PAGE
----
Are these clauses in your free licence to occupy template?
“FREE LODGER AGREEMENT [Click Here]!” Free contract templates. The internet is filled to the brim with them, and despite being aware of all their shortcomings, we can’t help sift through several sites in hopes of finding the perfect one. Their appeal is clear: these contract templates are seemingly free, easily available and claim to be valid. Whilst a free template might seem better than not having a written agreement the first place, they might not be appropriate for your room rental or contain illegal clauses which can be dangerous for you and your lodger. From studying the most popular lodger agreement templates available online, here are reasons you should reconsider using that PDF license to occupy template currently sitting in your downloads folder for your prospective lodger.
Health and safety
Even though a licensor may not be under the same duty as a landlord to maintain the property to a certain standard, they still owe the lodger a room and home which is safe and free from any health hazards. A lodger agreement should therefore detail the steps taken by the licensor to ensure that the property is fit for human habitation. This includes ensuring that all electrical appliances provided by the licensor are in safe working order, and that the furniture installed in the property meet the current fire resistance requirements. Moreover, under the Gas Safety (Installation and Use) Regulations 1998, a licensor must arrange for an engineer to carry out a gas safety check every 12 months. None of the lodger agreement templates we studied mentioned these duties, thereby making it difficult for a licensor to know exactly what is legally and contractually expected of them.
Protection from Eviction Act 1977
A lodger agreement is not an assured shorthold tenancy agreement and a lodger is not a tenant. As a result, a lodger has less legal rights than a tenant because a lodger falls under the category of excluded occupier. This means that they have limited rights to remain in a certain property and are excluded from the protection afforded to tenants under the Protection from Eviction Act 1977. A good lodger agreement will identify the licence being in through it as being an excluded licence under section 3A(2) of the 1977 Act. It is very important for the lodger to understand when they read and sign the contract, that they can be made to leave the property without a court order. Lodgers are only entitled to reasonable notice, which can be as short as their rental period. Unfortunately, the most popular lodger agreements available online do not explicitly recognise the status of the license being granted.
A resident landlord must give the lodger reasonable notice to end the licence agreement which is usually a function of the rent payments. For example, 1 or 2 weeks' notice for lodger agreements which are rolling weekly and 1 or 2 months for monthly licence agreements. The live-in landlord can also give reasonable notice to the lodger to relocate them to a different room in the property as they do not have exclusive possession of the property. The room relocation must be clearly stated in the rental agreement in order to avoid confusion. If the lodger has not vacated their room at the end of the agreement, the live-in landlord can evict the lodger without a possession order because the property is the live-in landlord's main home and the lodger does not have exclusive possession.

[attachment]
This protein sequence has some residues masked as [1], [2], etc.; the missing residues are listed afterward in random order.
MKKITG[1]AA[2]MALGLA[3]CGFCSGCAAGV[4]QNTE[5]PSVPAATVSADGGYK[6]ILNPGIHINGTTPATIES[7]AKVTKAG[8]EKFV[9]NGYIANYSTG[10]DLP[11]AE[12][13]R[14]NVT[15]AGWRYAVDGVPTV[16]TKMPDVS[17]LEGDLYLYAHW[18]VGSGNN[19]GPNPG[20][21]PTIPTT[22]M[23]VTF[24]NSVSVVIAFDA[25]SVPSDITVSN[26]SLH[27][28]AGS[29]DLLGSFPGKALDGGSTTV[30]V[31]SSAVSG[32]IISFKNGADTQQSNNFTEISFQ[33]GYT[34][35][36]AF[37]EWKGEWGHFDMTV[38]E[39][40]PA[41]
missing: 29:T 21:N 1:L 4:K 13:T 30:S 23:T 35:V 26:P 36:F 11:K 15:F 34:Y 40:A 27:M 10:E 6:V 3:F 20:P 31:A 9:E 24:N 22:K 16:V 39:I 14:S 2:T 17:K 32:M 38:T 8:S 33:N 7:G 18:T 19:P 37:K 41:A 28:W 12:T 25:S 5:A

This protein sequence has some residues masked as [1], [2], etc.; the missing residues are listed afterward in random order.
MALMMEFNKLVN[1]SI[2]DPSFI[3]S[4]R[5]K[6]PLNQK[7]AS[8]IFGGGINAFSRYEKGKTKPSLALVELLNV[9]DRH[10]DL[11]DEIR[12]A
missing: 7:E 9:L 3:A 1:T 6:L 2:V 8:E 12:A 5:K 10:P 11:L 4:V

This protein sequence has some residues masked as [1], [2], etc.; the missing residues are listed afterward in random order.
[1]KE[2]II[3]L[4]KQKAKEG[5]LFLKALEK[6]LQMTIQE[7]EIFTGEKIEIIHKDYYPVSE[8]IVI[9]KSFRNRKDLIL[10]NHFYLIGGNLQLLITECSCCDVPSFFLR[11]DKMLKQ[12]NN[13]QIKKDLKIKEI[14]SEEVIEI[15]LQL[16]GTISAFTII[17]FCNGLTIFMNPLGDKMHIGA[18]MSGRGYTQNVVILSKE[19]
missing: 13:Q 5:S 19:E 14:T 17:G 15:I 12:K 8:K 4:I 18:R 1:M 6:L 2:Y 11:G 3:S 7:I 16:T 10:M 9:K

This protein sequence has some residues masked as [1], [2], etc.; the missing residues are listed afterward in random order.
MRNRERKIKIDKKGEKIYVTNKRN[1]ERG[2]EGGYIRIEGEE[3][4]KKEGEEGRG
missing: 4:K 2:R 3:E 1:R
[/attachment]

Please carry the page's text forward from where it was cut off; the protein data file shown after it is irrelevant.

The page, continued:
The courts have explained that the cornerstone of the lease, and thus its defining feature is exclusive possession. This is the right to occupy a particular property (or part of a property) and exclude all others, including the landlord, from it. When renting to a lodger, the licensor necessarily retains control and possession of the whole property including the lodger’s room. This means that the licensor can lawfully enter the lodger’s room at any time without permission, and the lodger does not have the right to exclude them. Many lodger agreement templates on the internet do not address exclusive possession altogether, and those which do address it in a way that resembles a tenancy and not a license to occupy by purporting to give the tenant exclusive possession of the room.
Unlike a tenancy deposit, there is no cap on the amount a resident landlord can collect as a deposit or a legal requirement to protect the deposit with a tenancy deposit protection scheme. If a licensor collects a deposit it is therefore important that the lodger licence agreement details the amount and after how many days they will return the deposit.
Council tax is usually the responsibility of the homeowner and should not apply to the lodger if they are staying in the property for a short fixed term. However, if a lodger is staying for a longer period in time, it might affect a resident landlord's council tax status if they were previously claiming a single occupant discount. Live-in landlords can however claim a tax free allowance under the government's rent a room scheme which might mitigate the affect of the discount loss.
A lodger will have access to common areas of the property which can include bathrooms, a kitchen, living room and living space. It is important that these parts of the property are identified in the lodger agreement to avoid confusion around shared areas. A licensor might also provide house rules so that the lodger understands what they can or can't do within the property (e.g. play music at unreasonable times) and the process for inviting guests or seeking repairs from the licensor.